This all assumes he plays, but he has the talent to do so. For whatever reason he left Toronto, it’s not hard to imagine Plata not having some success in Salt Lake.

Yaya Toure talks future, wants to play with Paul Pogba

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There is very little debate: Yaya Toure is his own special case.

The longtime Manchester City midfielder does what he wants, flies his own flag, has the worst agent in the game, and is pleased or dismayed in unusual ways.

[ UCL: What would Real 3-peat mean? ]

Toure, 35, has been linked with a move to NYCFC now that he’s leaving Man City, but the Ivorian still wants to play two more seasons for a Champions League or Europa League club.

And he wants to get together with Paul Pogba. You can see where this is going… (from The Manchester Evening News):

“Pogba is the same size, power – but different in the way he wants to go. Technically as well, the ability to score goals as well. It is a player I want to play with, to be honest, just to teach him some things.”

That must mean both are going to Paris Saint-Germain because… Yaya at Manchester United? No way, right? Right? Even with last year’s reports from his — again — terrible agent that it was an option, that still seems too villainous.

“I don’t rule big teams out. The big teams are very important for me. What they want to achieve, the way they want to go, for me is very important. … I want to go somewhere I can win and achieve. It’s going to be hard one day to play against City, but I have to do that. It is part of my job.”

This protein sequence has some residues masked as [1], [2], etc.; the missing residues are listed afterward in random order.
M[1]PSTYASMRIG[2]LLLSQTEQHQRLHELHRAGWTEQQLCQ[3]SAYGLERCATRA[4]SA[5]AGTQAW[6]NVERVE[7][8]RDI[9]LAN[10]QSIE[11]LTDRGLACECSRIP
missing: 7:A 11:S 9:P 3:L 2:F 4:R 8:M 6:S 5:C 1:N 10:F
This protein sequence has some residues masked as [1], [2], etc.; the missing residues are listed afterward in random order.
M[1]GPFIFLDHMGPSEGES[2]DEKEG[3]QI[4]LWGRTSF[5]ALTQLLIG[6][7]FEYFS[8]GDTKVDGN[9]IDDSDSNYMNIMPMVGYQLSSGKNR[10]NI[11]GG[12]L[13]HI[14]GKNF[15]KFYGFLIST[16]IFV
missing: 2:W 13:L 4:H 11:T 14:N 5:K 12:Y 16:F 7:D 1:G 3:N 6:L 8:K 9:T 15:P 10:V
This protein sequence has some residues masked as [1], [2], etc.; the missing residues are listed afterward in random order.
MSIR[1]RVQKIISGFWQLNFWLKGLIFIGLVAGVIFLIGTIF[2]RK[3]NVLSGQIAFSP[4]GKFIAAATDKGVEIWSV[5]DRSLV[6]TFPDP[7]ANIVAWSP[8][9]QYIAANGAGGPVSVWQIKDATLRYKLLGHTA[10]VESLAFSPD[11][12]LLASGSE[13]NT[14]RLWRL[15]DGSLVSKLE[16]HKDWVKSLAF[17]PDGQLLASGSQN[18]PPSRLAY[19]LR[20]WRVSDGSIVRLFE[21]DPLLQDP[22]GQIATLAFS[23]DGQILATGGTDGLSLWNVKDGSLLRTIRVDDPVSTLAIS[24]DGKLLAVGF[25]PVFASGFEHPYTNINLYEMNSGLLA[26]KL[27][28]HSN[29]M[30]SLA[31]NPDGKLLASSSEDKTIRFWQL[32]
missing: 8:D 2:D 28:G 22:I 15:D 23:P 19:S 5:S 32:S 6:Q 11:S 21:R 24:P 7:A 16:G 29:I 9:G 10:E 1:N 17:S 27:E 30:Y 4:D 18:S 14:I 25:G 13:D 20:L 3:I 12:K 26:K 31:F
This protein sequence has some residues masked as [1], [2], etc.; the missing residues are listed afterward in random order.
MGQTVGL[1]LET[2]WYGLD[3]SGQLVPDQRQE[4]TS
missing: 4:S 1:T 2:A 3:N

Toure later said he was “no good in an office,” which had us thinking, well, what if they properly celebrated your birthday, Yaya?

WATCH: Miami United midfielder unleashes Open Cup laser

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Tomas Granitto, have yourself an extra plate at the postgame buffet.

The Miami United midfielder scored a gorgeous goal in Wednesday’s 2-0 win over fellow NPSL side Jacksonville Armada in the Lamar Hunt U.S. Open Cup’s third round.

[ MORE: 3 Key Battles for UCL Final ]

Complete with aesthetically-pleasing post-ping, the former El Salvador U-20 player laid into a 25-yard shot to open the scoring in Florida.

Granitto, 24, has played for Timbers 2, Swope Park Rangers, FC Edmonton, since leaving NCAA side Florida Gulf Coast.

Rondon wanted by Atleti, Inter Milan, and West Ham

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The big boys are looking to Salomon Rondon as a bargain striker.

Yes, $22 million is a bargain in the striker market these days.

[ MORE: Napoli hires Ancelotti ]

West Brom’s Venezuelan international, 28, stands 6’2″ and has a relegation release clause that is reportedly interesting Inter Milan, Atletico Madrid, and West Ham United.